Na+ and Cl movement across the intestinal epithelium occurs by several interconnected mechanisms: () nutrient-coupled Na+ absorption, () electroneutral NaCl absorption, () electrogenic Cl secretion by CFTR, and () electrogenic Na+ absorption by ENaC. All these transport modes require a favorable electrochemical gradient maintained by the basolateral Na+/K+-ATPase, a Cl channel, and K+ channels. Electroneutral NaCl absorption is observed from the small intestine to the distal colon. This transport is mediated by apical Na+/H+ (NHE2/3) and Cl/HCO (Slc26a3/a6 and others) exchangers that provide the major route of NaCl absorption. Electroneutral NaCl absorption and Cl secretion by CFTR are oppositely regulated by the autonomic nerve system, the immune system, and the endocrine system via PKAα, PKCα, cGKII, and/or SGK1. This integrated regulation requires the formation of macromolecular complexes, which are mediated by the NHERF family of scaffold proteins and involve internalization of NHE3. Through use of knockout mice and human mutations, a more detailed understanding of the integrated as well as subtle regulation of electroneutral NaCl absorption by the mammalian intestine has emerged.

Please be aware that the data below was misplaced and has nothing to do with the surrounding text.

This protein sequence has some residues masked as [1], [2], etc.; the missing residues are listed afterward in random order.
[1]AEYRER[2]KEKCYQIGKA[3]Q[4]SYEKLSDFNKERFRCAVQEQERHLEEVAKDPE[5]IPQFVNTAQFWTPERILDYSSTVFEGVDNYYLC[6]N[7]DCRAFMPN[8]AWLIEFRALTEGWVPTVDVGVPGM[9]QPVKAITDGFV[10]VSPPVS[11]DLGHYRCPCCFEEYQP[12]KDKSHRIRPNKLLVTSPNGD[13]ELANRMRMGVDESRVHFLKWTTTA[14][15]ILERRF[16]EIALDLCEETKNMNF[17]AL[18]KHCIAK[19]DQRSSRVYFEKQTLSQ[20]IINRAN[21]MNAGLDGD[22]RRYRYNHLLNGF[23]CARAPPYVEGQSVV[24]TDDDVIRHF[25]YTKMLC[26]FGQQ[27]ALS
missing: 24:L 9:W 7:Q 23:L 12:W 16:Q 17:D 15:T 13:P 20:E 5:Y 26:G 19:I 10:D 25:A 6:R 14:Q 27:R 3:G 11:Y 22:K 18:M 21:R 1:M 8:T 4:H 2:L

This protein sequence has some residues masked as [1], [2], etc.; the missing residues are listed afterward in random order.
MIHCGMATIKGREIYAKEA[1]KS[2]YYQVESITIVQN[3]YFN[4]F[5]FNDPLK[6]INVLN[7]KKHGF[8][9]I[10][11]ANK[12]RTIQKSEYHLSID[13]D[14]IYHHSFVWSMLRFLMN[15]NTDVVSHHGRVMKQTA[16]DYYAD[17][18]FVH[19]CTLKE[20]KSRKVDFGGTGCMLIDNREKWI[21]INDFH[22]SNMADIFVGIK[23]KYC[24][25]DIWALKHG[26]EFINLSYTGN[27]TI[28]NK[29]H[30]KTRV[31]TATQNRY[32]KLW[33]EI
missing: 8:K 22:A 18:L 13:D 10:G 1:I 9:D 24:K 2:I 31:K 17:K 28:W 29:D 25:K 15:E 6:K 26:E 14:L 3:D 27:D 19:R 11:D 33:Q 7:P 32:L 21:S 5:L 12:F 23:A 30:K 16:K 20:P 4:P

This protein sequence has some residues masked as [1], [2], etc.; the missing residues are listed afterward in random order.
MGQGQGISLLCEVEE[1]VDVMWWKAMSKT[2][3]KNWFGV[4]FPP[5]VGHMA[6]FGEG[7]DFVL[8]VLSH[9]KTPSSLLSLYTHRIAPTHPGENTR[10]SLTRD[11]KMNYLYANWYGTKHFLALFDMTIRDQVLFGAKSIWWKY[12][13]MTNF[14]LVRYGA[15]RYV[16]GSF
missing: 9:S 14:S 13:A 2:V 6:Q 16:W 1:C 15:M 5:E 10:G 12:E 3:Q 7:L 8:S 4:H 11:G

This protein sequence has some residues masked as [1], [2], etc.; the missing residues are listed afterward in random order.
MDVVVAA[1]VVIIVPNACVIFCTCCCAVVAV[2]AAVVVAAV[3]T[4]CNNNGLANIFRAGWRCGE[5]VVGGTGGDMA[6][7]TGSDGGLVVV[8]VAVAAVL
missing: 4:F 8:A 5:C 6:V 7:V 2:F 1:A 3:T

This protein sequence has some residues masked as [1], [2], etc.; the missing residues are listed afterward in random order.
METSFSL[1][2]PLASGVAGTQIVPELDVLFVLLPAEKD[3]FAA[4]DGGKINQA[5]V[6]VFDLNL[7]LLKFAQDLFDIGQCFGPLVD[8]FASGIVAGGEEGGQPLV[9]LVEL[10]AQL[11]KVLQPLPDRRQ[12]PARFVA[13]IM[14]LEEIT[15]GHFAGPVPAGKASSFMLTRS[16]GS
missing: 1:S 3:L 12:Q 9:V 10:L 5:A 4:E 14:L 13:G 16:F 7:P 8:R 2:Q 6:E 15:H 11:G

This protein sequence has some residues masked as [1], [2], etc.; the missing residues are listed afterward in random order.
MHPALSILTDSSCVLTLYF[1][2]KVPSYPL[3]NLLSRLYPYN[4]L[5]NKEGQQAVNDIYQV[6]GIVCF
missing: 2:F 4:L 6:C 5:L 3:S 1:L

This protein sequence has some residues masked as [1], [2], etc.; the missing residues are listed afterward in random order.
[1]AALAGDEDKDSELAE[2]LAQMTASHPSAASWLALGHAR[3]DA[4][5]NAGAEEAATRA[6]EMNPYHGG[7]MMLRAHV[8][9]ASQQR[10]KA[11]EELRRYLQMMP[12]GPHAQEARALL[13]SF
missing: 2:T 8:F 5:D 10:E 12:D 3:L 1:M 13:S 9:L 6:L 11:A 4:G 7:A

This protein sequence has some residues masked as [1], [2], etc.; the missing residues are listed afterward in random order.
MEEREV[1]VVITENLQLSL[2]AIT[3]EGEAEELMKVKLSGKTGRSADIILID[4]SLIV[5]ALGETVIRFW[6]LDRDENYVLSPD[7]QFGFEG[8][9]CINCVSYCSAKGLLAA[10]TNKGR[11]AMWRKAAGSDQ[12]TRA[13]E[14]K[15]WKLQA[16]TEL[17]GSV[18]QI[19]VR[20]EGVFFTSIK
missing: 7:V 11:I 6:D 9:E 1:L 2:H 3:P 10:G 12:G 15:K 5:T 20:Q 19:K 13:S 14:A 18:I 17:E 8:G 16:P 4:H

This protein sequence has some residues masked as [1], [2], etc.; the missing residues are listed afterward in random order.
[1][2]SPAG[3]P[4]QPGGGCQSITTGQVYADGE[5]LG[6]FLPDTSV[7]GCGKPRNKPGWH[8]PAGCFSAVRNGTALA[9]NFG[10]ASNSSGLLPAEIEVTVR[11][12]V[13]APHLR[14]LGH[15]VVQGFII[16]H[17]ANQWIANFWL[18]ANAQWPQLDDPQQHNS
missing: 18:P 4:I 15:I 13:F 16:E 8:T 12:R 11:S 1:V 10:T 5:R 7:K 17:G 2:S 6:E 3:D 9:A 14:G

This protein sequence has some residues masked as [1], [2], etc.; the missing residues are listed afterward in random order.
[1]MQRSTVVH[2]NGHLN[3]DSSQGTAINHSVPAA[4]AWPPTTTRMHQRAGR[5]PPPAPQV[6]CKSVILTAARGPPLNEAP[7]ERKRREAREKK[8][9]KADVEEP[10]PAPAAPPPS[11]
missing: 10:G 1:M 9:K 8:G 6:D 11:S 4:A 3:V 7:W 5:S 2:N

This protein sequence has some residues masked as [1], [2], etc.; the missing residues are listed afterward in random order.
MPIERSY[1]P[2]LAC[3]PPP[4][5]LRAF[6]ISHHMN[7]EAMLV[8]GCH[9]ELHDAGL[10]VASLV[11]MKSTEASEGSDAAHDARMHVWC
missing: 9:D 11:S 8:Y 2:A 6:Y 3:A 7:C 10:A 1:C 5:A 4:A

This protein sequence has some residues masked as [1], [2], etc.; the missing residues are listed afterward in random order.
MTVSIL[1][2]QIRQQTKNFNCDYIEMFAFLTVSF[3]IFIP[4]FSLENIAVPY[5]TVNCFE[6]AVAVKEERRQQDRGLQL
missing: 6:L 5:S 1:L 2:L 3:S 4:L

Keyword(s): CFTRneuroendocrine systemNHENHERFSLC26

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  • Article Type: Review Article
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